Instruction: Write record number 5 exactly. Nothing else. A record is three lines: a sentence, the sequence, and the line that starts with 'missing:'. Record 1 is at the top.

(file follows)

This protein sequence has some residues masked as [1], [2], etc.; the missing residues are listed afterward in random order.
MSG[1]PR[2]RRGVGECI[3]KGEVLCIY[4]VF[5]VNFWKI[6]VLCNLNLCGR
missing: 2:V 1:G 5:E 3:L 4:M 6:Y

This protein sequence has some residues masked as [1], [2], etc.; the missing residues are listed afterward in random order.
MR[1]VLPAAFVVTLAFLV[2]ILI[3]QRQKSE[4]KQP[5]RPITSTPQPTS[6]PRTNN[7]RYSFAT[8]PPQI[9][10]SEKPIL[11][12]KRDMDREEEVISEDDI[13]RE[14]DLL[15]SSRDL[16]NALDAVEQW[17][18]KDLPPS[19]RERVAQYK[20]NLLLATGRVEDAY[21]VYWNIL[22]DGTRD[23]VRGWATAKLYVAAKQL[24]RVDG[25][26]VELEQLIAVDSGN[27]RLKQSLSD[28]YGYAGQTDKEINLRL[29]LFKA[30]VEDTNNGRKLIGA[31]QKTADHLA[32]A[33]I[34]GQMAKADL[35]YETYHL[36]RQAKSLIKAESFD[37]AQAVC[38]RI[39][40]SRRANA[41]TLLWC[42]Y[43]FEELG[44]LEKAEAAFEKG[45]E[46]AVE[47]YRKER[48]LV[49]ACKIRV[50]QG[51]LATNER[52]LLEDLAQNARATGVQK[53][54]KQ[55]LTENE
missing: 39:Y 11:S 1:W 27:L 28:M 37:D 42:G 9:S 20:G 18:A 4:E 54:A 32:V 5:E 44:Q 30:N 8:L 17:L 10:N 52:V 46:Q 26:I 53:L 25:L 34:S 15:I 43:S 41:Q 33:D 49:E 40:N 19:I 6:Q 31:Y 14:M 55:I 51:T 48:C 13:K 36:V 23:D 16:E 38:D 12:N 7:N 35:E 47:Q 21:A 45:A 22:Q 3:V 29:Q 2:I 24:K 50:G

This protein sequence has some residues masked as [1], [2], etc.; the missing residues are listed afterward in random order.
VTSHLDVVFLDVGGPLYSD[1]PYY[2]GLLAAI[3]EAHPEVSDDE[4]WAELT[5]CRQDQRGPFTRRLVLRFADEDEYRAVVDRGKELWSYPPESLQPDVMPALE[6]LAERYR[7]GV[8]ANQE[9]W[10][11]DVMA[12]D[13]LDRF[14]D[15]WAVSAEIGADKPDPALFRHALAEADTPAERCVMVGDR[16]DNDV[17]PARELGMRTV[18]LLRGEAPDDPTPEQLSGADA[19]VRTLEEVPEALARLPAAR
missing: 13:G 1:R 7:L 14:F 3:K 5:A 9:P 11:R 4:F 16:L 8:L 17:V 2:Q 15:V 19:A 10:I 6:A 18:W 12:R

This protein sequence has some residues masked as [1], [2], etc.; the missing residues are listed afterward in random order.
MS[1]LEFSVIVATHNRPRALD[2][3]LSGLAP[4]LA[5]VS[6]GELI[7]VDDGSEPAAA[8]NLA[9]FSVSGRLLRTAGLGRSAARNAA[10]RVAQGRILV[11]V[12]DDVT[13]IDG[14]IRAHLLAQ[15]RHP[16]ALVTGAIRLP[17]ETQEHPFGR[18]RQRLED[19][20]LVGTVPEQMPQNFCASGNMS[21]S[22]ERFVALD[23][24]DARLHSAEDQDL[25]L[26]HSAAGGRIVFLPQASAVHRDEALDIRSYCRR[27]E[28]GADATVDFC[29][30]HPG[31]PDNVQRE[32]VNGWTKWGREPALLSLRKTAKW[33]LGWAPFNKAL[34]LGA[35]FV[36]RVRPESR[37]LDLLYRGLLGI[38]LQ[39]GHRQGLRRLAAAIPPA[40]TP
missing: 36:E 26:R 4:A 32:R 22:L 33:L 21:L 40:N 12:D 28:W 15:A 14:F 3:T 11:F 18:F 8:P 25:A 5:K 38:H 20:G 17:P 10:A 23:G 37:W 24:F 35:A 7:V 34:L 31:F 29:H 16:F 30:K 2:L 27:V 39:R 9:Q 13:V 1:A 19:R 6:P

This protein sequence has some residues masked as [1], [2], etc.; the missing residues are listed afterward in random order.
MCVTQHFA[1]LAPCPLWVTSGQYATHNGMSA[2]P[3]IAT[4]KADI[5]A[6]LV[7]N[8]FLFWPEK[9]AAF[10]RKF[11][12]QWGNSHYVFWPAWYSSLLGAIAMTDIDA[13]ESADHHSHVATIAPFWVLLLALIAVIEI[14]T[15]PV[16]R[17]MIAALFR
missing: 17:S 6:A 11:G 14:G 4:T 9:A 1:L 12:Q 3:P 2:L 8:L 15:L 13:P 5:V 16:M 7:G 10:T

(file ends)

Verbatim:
This protein sequence has some residues masked as [1], [2], etc.; the missing residues are listed afterward in random order.
MCVTQHFA[1]LAPCPLWVTSGQYATHNGMSA[2]P[3]IAT[4]KADI[5]A[6]LV[7]N[8]FLFWPEK[9]AAF[10]RKF[11][12]QWGNSHYVFWPAWYSSLLGAIAMTDIDA[13]ESADHHSHVATIAPFWVLLLALIAVIEI[14]T[15]PV[16]R[17]MIAALFR
missing: 17:S 6:A 11:G 14:G 4:T 9:A 1:L 12:Q 3:P 2:L 8:L 15:L 13:P 5:V 16:M 7:G 10:T